Its full description and how to generate it will be part of another blog post. But in a nutshell, Wheel is a compiled format of distribution for python module. Most of the time, python code can be distributed as it, since Python is by design portable provided you use the same Python distribution. But if you embedded C code for low-level optimizations, things get messier: you need to compile the object files for your machine. Or be sure the precompiled package your retrieve will work with your version of the Python interpreter, your libc, your OS,…

Wheel and pip handle this for you.

Simple packages (ie packages that does not embed low-level, compiled code) can be distributed indifferently in source distribution package, binary distribution package or wheel package. But for packages that depends on the system, you need to use wheel.

Here is some definition extracted from the Python Glossary:

Source Distribution (or “sdist”)

A distribution format (usually generated using python sdist) that provides metadata and the essential source files needed for installing by a tool like pip, or for generating a Built Distribution.

Binary Distribution

A specific kind of Built Distribution that contains compiled extensions.


A Built Distribution format introduced by PEP 427, which is intended to replace the Egg format. Wheel is currently supported by pip.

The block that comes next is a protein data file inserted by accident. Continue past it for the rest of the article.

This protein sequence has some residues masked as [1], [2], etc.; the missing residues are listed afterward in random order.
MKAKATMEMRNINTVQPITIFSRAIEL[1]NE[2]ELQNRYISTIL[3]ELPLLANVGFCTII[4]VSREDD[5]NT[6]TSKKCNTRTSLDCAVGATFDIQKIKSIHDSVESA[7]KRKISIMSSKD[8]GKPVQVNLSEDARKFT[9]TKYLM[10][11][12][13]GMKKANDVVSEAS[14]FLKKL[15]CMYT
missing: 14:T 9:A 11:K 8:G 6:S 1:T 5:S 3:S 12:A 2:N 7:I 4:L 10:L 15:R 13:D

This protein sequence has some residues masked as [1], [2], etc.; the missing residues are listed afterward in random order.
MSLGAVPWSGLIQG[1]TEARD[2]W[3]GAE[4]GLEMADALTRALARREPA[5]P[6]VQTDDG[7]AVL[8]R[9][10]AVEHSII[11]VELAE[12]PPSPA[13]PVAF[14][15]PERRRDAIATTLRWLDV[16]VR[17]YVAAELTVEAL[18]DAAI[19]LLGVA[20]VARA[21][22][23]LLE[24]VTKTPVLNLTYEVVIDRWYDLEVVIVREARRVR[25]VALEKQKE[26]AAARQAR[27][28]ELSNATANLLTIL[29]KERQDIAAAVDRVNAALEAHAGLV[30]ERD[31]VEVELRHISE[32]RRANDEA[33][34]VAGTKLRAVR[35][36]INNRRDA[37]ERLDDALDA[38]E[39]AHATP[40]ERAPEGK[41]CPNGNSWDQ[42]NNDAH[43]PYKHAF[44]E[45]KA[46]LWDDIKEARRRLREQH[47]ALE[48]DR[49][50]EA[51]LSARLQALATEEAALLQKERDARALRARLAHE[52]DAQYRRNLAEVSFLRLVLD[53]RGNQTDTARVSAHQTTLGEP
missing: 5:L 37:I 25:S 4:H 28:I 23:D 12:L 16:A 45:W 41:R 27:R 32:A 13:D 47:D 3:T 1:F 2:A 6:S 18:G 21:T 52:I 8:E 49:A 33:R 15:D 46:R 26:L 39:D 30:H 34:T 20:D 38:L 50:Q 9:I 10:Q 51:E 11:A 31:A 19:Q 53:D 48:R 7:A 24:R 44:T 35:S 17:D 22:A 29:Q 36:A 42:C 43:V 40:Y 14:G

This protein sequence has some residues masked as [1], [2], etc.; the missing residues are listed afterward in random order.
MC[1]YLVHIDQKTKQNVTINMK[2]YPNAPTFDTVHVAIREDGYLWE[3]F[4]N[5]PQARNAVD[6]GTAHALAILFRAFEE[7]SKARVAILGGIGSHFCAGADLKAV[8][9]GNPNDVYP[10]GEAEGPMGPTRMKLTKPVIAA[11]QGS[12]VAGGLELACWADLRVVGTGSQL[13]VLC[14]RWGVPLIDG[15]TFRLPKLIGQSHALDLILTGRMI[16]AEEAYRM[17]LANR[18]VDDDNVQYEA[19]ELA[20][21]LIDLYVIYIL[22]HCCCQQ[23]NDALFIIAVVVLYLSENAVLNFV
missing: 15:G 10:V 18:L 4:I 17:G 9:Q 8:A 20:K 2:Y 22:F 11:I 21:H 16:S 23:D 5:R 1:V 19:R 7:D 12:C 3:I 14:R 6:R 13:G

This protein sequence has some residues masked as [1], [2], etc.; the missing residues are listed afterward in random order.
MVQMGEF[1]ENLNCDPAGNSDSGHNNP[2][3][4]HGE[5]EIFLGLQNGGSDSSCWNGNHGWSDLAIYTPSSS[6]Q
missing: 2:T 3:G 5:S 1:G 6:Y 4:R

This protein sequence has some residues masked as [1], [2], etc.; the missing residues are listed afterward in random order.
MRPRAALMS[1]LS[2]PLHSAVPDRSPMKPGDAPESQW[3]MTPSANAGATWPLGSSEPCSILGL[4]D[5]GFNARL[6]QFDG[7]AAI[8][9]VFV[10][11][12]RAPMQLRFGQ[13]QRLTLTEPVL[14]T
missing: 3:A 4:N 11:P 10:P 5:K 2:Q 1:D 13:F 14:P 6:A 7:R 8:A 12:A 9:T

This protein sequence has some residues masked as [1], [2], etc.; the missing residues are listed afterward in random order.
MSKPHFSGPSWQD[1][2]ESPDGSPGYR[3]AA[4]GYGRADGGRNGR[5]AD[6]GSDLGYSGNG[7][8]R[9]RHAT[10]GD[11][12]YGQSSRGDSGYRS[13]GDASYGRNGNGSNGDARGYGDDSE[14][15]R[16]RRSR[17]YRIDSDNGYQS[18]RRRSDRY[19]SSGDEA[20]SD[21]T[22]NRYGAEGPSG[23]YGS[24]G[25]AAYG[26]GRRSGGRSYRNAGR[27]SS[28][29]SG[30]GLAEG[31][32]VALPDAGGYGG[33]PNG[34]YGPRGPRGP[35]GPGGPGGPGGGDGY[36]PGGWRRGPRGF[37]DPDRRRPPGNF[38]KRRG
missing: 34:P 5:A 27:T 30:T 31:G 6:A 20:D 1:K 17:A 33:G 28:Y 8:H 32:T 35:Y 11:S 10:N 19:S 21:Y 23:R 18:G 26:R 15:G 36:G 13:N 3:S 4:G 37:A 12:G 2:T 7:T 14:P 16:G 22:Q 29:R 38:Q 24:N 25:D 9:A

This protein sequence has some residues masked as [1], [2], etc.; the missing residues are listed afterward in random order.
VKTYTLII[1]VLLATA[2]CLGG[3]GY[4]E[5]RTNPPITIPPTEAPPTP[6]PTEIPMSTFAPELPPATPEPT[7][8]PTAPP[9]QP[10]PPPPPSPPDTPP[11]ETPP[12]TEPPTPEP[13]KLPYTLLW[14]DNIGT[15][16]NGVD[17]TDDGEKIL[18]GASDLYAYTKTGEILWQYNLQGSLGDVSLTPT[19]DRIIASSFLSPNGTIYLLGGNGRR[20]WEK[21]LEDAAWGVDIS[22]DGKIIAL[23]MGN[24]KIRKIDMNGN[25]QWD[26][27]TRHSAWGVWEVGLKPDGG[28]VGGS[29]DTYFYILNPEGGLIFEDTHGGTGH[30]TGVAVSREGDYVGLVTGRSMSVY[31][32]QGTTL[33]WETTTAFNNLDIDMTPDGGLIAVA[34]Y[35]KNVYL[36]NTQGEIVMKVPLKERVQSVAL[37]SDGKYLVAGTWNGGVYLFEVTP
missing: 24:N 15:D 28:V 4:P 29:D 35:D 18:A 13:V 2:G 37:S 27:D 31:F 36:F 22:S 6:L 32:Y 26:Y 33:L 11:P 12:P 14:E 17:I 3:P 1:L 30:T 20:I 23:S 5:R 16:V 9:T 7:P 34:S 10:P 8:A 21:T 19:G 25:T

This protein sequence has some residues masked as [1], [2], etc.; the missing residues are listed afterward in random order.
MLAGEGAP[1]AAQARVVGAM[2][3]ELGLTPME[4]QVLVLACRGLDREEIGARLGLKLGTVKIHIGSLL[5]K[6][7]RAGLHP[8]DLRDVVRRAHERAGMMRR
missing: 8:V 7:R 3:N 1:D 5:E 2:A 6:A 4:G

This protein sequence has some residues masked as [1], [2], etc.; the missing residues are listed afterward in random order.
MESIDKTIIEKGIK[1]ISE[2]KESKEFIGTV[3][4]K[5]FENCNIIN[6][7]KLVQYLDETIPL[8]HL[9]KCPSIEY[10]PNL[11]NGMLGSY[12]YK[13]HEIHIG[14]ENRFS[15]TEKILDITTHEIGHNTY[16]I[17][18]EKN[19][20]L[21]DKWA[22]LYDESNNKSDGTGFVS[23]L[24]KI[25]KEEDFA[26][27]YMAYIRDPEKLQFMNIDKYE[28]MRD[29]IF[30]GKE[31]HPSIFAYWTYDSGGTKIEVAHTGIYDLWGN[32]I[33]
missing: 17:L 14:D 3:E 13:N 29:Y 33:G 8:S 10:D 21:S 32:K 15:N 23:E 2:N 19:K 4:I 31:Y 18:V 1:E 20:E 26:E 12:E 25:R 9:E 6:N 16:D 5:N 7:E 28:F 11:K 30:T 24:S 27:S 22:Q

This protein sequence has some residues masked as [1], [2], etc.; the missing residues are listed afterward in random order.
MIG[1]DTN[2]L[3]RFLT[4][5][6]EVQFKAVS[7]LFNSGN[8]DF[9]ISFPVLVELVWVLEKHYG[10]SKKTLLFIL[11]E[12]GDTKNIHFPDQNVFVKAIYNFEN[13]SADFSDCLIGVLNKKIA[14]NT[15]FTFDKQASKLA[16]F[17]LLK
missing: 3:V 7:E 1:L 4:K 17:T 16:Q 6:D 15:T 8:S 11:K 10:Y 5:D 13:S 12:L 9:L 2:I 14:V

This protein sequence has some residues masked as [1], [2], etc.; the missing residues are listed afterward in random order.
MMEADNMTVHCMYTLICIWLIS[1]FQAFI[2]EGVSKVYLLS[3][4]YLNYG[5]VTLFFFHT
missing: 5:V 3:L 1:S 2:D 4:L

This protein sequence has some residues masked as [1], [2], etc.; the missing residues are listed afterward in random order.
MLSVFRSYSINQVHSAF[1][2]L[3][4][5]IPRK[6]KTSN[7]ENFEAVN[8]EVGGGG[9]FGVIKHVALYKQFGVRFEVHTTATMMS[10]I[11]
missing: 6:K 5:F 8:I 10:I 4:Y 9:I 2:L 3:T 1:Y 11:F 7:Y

Forget about the egg files. This is a inferior format than the wheel format:

  • Wheel has an official PEP. Egg did not.
  • Wheel is a distribution format, i.e a packaging format. Egg was both a distribution format and a runtime installation format (if left zipped), and was designed to be importable.
  • Wheel archives do not include .pyc files. Therefore, when the distribution only contains python files (i.e. no compiled extensions), and is compatible with Python 2 and 3, it’s possible for a wheel to be “universal”, similar to an sdist.
  • Wheel uses PEP376-compliant .dist-info directories. Egg used .egg-info.
  • Wheel has a richer file naming convention. A single wheel archive can indicate its compatibility with a number of Python language versions and implementations, ABIs, and system architectures.
  • Wheel is versioned. Every wheel file contains the version of the wheel specification and the implementation that packaged it.
  • Wheel is internally organized by sysconfig path type, therefore making it easier to convert to other formats.

Most packages that are distributed on Pypi comes in forms of source distribution package for modules without any system or low-level dependency or a series of precompiled wheels for modules that is closely linked to specific architecture or operating system. For example, the highly famous numpy packages comes with a huge amount of precompiled wheels: